Over 700 nurses employed at the St. Vincent Hospital in Worcester, Massachusetts have been on strike for 114 days. This is the longest strike in the history of the state and one of the longest in the country.

Nurses are protesting what they consider to be unsafe staffing practices, and are demanding that Tenet, the company that owns and runs St. Vincent Hospital, institute safe staffing ratios, which would include a 1-4 nurse-to-patient ratio on the medical surgical floors. Nurses are also demanding that staffing be ensured so that nurses are not forced to do overtime to cover for the lacking staff. So far, Tenet has refused to agree to these demands and has spent millions of dollars hiring replacement nurses, paying for the transportation for these replacement nurses, and hiring extra security staff to manage the pickets.

Prior to the strike, the nurses at St. Vincent had filed over 600 “unsafe staffing reports” where they stated that the current staffing levels were jeopardizing the safety of their patients. Tenet has no excuse to block the request for more staffing, since it reported a profit of over $70 million the year prior to the strike.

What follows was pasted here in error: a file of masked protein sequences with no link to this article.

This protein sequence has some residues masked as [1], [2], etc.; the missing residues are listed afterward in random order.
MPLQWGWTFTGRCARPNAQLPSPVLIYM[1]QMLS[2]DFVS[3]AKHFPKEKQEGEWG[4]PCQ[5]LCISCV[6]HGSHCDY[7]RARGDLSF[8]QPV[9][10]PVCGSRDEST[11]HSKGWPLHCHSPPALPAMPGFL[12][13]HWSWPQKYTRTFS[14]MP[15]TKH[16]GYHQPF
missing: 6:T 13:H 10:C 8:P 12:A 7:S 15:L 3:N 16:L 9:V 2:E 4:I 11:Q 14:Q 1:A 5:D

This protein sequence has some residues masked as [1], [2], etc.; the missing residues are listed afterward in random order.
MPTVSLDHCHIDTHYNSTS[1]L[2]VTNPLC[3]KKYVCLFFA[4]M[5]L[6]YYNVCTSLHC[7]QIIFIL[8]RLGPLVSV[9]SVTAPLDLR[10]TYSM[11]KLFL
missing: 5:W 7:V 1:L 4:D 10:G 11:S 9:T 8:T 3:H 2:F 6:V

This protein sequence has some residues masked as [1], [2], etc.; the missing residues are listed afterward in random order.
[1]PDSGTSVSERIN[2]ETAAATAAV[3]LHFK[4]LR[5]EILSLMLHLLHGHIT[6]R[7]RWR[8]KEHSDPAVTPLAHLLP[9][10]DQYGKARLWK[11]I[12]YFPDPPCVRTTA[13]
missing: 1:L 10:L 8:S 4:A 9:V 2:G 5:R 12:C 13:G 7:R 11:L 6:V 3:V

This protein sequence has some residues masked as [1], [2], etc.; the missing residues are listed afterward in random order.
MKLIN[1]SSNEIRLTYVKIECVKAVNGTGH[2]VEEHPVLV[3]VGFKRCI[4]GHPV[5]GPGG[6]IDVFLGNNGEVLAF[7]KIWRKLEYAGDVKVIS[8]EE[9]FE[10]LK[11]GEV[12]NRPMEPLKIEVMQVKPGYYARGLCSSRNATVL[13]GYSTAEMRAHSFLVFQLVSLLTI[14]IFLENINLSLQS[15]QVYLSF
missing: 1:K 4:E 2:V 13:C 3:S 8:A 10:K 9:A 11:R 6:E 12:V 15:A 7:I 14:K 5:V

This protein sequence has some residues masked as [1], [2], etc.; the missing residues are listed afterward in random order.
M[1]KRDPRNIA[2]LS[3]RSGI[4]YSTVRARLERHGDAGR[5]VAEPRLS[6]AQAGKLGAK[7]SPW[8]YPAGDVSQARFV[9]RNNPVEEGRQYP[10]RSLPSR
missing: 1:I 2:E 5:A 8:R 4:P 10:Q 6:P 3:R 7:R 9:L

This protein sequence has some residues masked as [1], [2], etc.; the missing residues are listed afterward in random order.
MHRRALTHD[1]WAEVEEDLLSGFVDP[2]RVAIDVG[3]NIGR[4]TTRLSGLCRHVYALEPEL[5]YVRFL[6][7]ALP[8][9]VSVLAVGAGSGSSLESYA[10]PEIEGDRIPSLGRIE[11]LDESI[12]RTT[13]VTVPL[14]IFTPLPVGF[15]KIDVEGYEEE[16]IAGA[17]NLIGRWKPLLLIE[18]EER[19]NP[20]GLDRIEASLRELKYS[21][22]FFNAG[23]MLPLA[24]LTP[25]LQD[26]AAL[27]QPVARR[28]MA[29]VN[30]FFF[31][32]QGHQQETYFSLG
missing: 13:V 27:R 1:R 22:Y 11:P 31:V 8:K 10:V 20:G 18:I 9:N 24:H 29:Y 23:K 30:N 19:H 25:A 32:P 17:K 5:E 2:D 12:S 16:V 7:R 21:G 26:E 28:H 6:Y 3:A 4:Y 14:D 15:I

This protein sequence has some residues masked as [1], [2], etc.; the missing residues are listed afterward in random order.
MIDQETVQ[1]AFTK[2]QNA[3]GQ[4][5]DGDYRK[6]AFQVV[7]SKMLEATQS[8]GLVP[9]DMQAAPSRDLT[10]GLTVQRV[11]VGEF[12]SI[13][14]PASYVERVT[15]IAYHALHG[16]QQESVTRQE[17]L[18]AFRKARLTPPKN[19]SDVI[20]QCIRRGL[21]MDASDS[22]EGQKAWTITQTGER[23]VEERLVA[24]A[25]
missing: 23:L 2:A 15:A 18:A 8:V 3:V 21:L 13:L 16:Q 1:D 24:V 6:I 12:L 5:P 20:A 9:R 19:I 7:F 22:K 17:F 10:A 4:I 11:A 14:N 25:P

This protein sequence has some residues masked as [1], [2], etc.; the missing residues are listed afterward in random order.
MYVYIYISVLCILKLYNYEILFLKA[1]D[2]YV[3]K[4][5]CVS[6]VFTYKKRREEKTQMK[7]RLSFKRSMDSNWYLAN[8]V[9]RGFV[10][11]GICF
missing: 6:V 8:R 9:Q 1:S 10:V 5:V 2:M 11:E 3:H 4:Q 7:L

There are no federal nurse-to-patient ratios that protect patients and nurses. California is the only state in the country with such a law. Due to this, hospitals across the country can force nurses to take care of an unsafe number of patients. The nurses’ union in California has released numerous reports showing how the safe nurse-to-patient ratio law in California has saved the lives of thousands of patients throughout the years.

What the nurses at St. Vincent are demanding is not only necessary in Massachusetts, but it should also be a rule for all hospitals in the country.